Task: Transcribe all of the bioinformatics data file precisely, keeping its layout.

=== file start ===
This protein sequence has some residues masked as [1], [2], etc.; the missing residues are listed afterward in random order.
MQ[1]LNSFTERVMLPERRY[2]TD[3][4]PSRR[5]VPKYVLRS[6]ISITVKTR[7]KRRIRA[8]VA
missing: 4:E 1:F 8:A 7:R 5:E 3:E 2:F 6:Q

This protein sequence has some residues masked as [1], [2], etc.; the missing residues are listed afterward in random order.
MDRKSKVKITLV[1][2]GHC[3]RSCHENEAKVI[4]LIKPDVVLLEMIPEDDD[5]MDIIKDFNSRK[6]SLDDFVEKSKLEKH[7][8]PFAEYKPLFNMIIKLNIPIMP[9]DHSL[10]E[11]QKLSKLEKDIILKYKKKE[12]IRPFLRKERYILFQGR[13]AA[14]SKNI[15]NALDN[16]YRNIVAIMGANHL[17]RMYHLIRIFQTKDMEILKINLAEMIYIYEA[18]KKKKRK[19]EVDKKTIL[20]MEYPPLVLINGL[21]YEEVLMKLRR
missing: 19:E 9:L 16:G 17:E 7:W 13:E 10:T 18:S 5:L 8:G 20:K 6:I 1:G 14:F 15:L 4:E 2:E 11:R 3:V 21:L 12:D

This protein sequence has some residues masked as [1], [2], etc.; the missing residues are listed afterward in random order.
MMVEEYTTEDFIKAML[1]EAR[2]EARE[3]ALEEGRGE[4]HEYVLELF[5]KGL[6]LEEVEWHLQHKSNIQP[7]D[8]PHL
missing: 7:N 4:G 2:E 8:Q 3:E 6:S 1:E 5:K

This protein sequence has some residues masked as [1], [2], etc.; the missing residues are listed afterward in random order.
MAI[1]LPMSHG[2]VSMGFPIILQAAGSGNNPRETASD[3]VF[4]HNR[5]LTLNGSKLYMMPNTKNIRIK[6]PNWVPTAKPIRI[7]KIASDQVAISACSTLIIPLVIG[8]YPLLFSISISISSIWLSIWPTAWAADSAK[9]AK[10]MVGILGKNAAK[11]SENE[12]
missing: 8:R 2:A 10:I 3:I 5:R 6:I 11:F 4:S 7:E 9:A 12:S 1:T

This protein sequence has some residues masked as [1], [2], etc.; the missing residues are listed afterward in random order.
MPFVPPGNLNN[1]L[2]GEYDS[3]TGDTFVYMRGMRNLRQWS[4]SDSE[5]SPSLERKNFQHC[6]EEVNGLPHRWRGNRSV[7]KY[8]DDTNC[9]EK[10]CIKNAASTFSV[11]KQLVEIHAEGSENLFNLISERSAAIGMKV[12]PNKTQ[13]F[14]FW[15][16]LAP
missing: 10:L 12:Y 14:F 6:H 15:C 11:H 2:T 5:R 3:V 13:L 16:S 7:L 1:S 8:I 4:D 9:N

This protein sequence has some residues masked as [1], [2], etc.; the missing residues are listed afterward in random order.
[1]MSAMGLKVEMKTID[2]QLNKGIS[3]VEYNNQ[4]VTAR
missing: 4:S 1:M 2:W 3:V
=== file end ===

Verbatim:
This protein sequence has some residues masked as [1], [2], etc.; the missing residues are listed afterward in random order.
MQ[1]LNSFTERVMLPERRY[2]TD[3][4]PSRR[5]VPKYVLRS[6]ISITVKTR[7]KRRIRA[8]VA
missing: 4:E 1:F 8:A 7:R 5:E 3:E 2:F 6:Q

This protein sequence has some residues masked as [1], [2], etc.; the missing residues are listed afterward in random order.
MDRKSKVKITLV[1][2]GHC[3]RSCHENEAKVI[4]LIKPDVVLLEMIPEDDD[5]MDIIKDFNSRK[6]SLDDFVEKSKLEKH[7][8]PFAEYKPLFNMIIKLNIPIMP[9]DHSL[10]E[11]QKLSKLEKDIILKYKKKE[12]IRPFLRKERYILFQGR[13]AA[14]SKNI[15]NALDN[16]YRNIVAIMGANHL[17]RMYHLIRIFQTKDMEILKINLAEMIYIYEA[18]KKKKRK[19]EVDKKTIL[20]MEYPPLVLINGL[21]YEEVLMKLRR
missing: 19:E 9:L 16:G 17:E 7:W 13:E 10:T 18:S 5:L 8:G 20:K 6:I 1:G 14:F 15:L 4:E 2:E 11:R 3:V 21:L 12:D

This protein sequence has some residues masked as [1], [2], etc.; the missing residues are listed afterward in random order.
MMVEEYTTEDFIKAML[1]EAR[2]EARE[3]ALEEGRGE[4]HEYVLELF[5]KGL[6]LEEVEWHLQHKSNIQP[7]D[8]PHL
missing: 7:N 4:G 2:E 8:Q 3:E 6:S 1:E 5:K

This protein sequence has some residues masked as [1], [2], etc.; the missing residues are listed afterward in random order.
MAI[1]LPMSHG[2]VSMGFPIILQAAGSGNNPRETASD[3]VF[4]HNR[5]LTLNGSKLYMMPNTKNIRIK[6]PNWVPTAKPIRI[7]KIASDQVAISACSTLIIPLVIG[8]YPLLFSISISISSIWLSIWPTAWAADSAK[9]AK[10]MVGILGKNAAK[11]SENE[12]
missing: 8:R 2:A 10:I 3:I 5:R 6:I 11:F 4:S 7:E 9:A 12:S 1:T

This protein sequence has some residues masked as [1], [2], etc.; the missing residues are listed afterward in random order.
MPFVPPGNLNN[1]L[2]GEYDS[3]TGDTFVYMRGMRNLRQWS[4]SDSE[5]SPSLERKNFQHC[6]EEVNGLPHRWRGNRSV[7]KY[8]DDTNC[9]EK[10]CIKNAASTFSV[11]KQLVEIHAEGSENLFNLISERSAAIGMKV[12]PNKTQ[13]F[14]FW[15][16]LAP
missing: 10:L 12:Y 14:F 6:H 15:C 11:H 2:T 5:R 3:V 13:L 16:S 7:L 1:S 8:I 4:D 9:N

This protein sequence has some residues masked as [1], [2], etc.; the missing residues are listed afterward in random order.
[1]MSAMGLKVEMKTID[2]QLNKGIS[3]VEYNNQ[4]VTAR
missing: 4:S 1:M 2:W 3:V